Ice research in Greenland has uncovered evidence suggesting the impact of a kilometer-long iron asteroid on this island, perhaps only 12,000 years ago.The crater was formed from a collision, 30 kilometers wide, it remained hidden for the time being under a layer of ice with a thickness of 800 meters.
It has been recently disclosed by an ultra-broadband radar system developed at the Center for Remote Detection of Ice Platforms (CReSIS), based at the University of Kansas (KU) in the United States. The crater's characteristics, the result of the impact under the Hiawatha glacier in the far north-west Greenland, is described in detail in an article published in Science Advances.
This has been identified on the basis of data collected in 1997-2014 by KU for the NASA program in the area of regional assessment of the Arctic climate and Operation IceBridge. They were supplemented with more data collected in May 2016. Using a coherent radar with a multi-channel probe. depth (MCoRDS), developed at KU.
"We've collected a huge amount of radar research data in the last two decades, and the glaciologists have gathered this information to map what Greenland is like ice," says co-author John Paden, associate professor of electrical engineering and science. Calculations at KU and researcher at CReSIS.
"Danish researchers looked at the map and saw this great depression, similar to the crater, below the ice cover and the observed satellite images, and Because the crater is on the edge of the ice cover, you can also see a round pattern there. Based on this discovery, in May 2016, a detailed radar survey was carried out using the most modern radar designed and built by KU for the Alfred Wegener Institute in Germany "- he adds.
Paden, who helped develop MCoRDS radar signal processing software, participated in low-level flights in the grid over the impact crater to specify its dimensions.
"You see a rounded structure on the edge of the ice cover, especially when you fly high enough," he says. Most of the time, the crater can not be seen through the window of the plane. Using satellite images taken at a low angle of the sun, which emphasize the hills and valleys in the area of the ice cover, you can really see the circle of the entire crater in these images. "
To confirm the discovery of satellites and radars, the research team carried out further soil studies of glaciofluvial deposits in a larger river that emptied the crater. The work showed the presence of "struck quartz and other impact-related grains", such as glass. The research team believes that these rocks and glassy grains are probably formed as a result of the impact fusion of grains in the parent parental rock.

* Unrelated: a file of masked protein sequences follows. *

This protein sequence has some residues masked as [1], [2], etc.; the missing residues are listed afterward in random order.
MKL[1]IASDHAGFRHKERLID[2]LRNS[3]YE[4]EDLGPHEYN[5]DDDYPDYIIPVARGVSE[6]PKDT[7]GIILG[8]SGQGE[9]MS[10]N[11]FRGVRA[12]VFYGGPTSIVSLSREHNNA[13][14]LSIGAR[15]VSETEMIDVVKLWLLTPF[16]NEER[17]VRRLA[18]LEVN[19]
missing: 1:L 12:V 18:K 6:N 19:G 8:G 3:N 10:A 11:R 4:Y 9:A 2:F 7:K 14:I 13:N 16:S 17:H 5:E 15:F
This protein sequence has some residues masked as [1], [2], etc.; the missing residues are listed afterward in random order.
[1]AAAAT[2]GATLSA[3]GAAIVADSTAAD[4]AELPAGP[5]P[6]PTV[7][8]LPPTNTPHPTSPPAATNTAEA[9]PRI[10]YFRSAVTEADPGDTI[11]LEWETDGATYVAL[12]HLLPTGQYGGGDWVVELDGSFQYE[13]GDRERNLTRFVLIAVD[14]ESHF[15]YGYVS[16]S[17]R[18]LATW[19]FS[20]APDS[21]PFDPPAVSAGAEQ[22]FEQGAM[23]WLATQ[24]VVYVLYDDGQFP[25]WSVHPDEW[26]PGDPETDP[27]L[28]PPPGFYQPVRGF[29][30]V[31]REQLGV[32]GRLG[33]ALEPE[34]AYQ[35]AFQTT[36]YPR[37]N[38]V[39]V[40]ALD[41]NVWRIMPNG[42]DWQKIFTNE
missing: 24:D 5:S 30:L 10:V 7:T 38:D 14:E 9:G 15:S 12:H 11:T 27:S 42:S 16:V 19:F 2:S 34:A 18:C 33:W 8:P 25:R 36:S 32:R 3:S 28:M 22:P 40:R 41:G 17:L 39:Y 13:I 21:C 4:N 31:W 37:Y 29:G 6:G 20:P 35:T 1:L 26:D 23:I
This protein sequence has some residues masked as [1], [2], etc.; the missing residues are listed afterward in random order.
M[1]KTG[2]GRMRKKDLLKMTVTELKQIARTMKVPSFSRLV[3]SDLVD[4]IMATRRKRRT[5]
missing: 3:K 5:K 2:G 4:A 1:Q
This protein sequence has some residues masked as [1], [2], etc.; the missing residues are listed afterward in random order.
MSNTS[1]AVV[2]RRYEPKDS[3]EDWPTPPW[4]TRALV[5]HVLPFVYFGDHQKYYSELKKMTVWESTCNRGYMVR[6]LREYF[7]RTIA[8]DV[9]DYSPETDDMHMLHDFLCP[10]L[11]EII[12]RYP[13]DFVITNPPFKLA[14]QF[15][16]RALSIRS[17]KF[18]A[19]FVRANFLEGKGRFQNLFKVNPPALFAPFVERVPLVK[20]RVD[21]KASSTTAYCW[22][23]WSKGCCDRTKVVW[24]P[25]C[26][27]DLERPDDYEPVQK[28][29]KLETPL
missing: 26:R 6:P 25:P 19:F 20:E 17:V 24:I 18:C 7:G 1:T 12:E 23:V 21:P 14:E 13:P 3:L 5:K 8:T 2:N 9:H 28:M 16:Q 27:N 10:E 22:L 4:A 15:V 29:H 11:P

Specify the date of receipt
The work still more accurately determines the moment of impact of the asteroid in Greenland. The authors say so there is evidence to suggest that Hiawath's impact crater was created during the Pleistocene, because this age is more consistent with the conclusions of the data currently available. However, even this wide range remains "uncertain" over time. To the southwest of the crater, the team discovered a region rich in potential shards ejected from impact, which can help to limit the range of dates.
"It would throw pollutants into the atmosphere that could affect the climate and the ability to melt a lot of ice, so that there could be a sudden flow of fresh water in the Nares Strait, between Canada and Greenland that would affect the entire ocean's flow in the region," he argues. Paden. Evidence suggests that the impact probably occurred after the Greenland ice sheet was created, but the research team is still working on the exact date. "
According to the planetary geologist David Tovar, the discovery of the Greenland crater shows that there are several regions of the planet that can still keep evidence of impact craters. "Many times these structures are not taken into account by geologists due to the lack of knowledge about their training processes and the type of material that the asteroid affects different types of rocks," says the expert. .
"Similarly – he continues – it is obvious that the work associated with obtaining remote sensing data (satellite images, aerial photographs, geophysics) is very helpful if we want to examine impact structures that are covered by a certain type of material, in this particular case ice."
Tovar points to this this work should be complemented by field visits, during which scientists with knowledge of planetary geology should collect evidence in hand samples, "That is, rock samples with typical structures produced by impacts that will later be analyzed in the laboratory, with the ultimate goal of combining key evidence at different scales: mega, macro and microscopic." A work that takes years and should not be done lightly. "